BERLIN (Reuters) - MasterCard Inc, the world’s second-largest debit and credit card company, sees business booming from selling data to retailers, banks and governments on spending patterns found in the payments it processes, a top executive told Reuters.
MasterCard, which handles payments for 2 billion cardholders and tens of millions of merchants, uses that information to generate real-time data on consumer trends, available more quickly that regular government statistics.
“It is an incredibly fast growing area for us,” Ann Cairns, who heads MasterCard’s business outside North America, said in an interview, stressing that the company respects cardholder privacy, using anonymous data rather than personal information.
MasterCard does not give figures for its information services products but “other revenues”, which include the sale of data, grew 22 percent in the first quarter of 2014 to $341 million, outpacing the growth of total revenue dominated by payments processing, which rose 14 percent to $2.177 billion.
Cairns said clients for the data include retailers, banks and governments, with MasterCard tailoring it to their needs.
“Retailers are fantastic at using the data they have available about how people shop in their store, how their inventory turns over, but what they don’t know is what happens outside their store,” she said. “The data we’ve got is ubiquitous across the whole market. We can help retailers see what they need to do to capture more sales.”
Cairns, 57, a statistician by training who joined MasterCard in 2011 after helping manage the disposal of Lehman Brothers assets in Europe, revels in the insights real-time card data can provide, such as London’s popularity as the world’s top travel destination and a rise in spending on experiences such as eating out or going on holiday rather than shopping in stores.
MasterCard has recorded a spike in spending in Brazil on groceries and a drop in spending on luxury goods as the price of food has risen ahead of the World Cup, she said, the kind of insight valued by companies such as Nike and Adidas that are hoping to sell $300 soccer boots during the competition.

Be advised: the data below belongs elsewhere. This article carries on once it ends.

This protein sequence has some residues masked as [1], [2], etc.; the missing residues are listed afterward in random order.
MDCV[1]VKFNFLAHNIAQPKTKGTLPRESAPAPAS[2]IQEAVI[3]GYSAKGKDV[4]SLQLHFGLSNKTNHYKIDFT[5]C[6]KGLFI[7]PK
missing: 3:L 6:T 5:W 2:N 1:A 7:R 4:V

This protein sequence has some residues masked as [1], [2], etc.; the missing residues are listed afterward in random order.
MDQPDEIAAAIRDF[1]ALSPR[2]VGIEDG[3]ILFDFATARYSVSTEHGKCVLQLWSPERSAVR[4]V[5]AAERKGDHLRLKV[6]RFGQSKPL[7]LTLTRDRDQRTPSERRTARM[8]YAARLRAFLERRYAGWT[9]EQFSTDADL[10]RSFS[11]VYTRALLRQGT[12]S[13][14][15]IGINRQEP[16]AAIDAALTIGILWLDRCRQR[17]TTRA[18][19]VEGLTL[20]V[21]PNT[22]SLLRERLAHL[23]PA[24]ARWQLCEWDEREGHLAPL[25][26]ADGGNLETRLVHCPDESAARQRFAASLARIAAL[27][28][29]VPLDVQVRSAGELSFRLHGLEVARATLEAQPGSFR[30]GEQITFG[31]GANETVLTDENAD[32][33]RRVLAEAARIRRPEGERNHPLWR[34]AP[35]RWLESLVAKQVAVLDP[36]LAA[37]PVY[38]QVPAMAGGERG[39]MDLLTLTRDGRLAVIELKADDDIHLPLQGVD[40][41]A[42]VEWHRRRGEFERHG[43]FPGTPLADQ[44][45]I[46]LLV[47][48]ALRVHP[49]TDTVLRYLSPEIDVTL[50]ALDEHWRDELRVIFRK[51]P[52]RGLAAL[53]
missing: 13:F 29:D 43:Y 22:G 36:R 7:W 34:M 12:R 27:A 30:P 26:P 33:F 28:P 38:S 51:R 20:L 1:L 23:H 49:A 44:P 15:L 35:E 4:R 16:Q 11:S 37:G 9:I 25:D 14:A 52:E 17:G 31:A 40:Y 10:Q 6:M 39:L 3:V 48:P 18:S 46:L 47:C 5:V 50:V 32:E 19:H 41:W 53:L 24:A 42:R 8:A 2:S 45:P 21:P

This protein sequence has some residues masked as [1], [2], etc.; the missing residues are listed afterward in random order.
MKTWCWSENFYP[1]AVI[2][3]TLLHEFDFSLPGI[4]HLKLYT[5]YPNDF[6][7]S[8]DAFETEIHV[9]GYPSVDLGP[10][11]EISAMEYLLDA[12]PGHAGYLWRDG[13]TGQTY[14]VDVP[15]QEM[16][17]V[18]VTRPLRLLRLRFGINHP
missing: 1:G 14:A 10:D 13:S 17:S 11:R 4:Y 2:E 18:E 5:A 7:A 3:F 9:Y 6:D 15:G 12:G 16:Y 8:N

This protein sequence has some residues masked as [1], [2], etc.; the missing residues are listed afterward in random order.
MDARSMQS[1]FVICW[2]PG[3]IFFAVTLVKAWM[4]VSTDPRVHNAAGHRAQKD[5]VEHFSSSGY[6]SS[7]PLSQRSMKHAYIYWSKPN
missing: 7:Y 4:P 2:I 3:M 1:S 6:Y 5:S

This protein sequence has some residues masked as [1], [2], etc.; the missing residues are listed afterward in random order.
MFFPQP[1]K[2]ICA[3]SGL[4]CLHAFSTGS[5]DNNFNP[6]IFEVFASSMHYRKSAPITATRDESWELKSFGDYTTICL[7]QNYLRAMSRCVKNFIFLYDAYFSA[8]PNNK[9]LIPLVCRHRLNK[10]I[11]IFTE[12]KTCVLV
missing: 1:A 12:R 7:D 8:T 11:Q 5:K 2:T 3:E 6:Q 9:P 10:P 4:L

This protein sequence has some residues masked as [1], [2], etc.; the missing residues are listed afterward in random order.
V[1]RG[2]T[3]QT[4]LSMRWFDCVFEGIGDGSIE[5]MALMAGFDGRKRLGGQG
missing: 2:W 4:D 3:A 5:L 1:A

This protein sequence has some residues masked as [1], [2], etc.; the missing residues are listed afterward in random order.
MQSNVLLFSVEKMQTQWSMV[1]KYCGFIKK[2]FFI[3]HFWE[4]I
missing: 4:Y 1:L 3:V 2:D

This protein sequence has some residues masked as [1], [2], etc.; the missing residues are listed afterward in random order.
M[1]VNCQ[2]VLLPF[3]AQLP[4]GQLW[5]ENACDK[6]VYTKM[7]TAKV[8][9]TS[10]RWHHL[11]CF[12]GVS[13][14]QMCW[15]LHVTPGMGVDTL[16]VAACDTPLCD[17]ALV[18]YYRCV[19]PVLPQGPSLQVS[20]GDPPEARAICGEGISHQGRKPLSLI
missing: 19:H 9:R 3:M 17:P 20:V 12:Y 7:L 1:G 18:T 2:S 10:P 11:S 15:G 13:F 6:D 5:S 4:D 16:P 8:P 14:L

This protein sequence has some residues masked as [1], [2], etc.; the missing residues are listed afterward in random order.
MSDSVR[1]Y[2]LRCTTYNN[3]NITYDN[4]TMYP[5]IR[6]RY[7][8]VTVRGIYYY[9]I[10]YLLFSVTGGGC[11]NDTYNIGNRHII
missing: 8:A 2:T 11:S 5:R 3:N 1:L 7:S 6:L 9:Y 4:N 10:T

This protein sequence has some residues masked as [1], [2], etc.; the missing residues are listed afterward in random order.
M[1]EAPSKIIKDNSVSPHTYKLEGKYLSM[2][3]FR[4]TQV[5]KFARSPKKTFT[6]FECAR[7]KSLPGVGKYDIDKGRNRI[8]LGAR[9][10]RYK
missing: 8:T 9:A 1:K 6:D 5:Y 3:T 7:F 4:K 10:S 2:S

While MasterCard expands in “big data”, Cairns sees no slowdown in its traditional business of processing payments, with plenty of potential for growth as 85 percent of consumer transactions are still made by cash or cheque.
“Moving money and doing it safely and securely is so deeply cared about by so many people around the world that it will be a business that has fantastic value now and for years to come,” said Cairns, who previously worked at Citigroup and ABN Amro.
London-based Cairns, whose division accounts for 60 percent of MasterCard’s business, said the expansion of e-commerce and emerging markets is driving growth, noting that 2.5 billion people are still without access to financial services.
She predicted that shoppers in many developing economies will leapfrog plastic cards and go direct to payment via smartphone - adding MasterCard is providing “digital wallet” technology to retailers and banks and does not see their own moves into the payments field as a competitive threat.
She also played down the challenge from other new rivals such as Kenya’s money transfer service M-Pesa, owned by Safaricom, and eBay’s online payments unit PayPal, which is trying to move into physical transactions.
“We run at such a sub-infrastructure level around the world. It is very difficult to replicate our network,” she said, adding that M-Pesa had built a branch network to receive and make payments in Kenya, but that would not work in countries where there is more established financial infrastructure.
“Most counties in the world have ATM networks and point of sale networks. Because they are so ubiquitous, that model won’t fly,” she said.
Meanwhile, MasterCard is entrenching its technology in other emerging markets, for example developing a biometrics-based card used for benefits payments in South Africa and working with the Nigeria government on a pilot to overlay payment technology on a new national identity card.
Reporting by Emma Thomasson, editing by Louise Heavens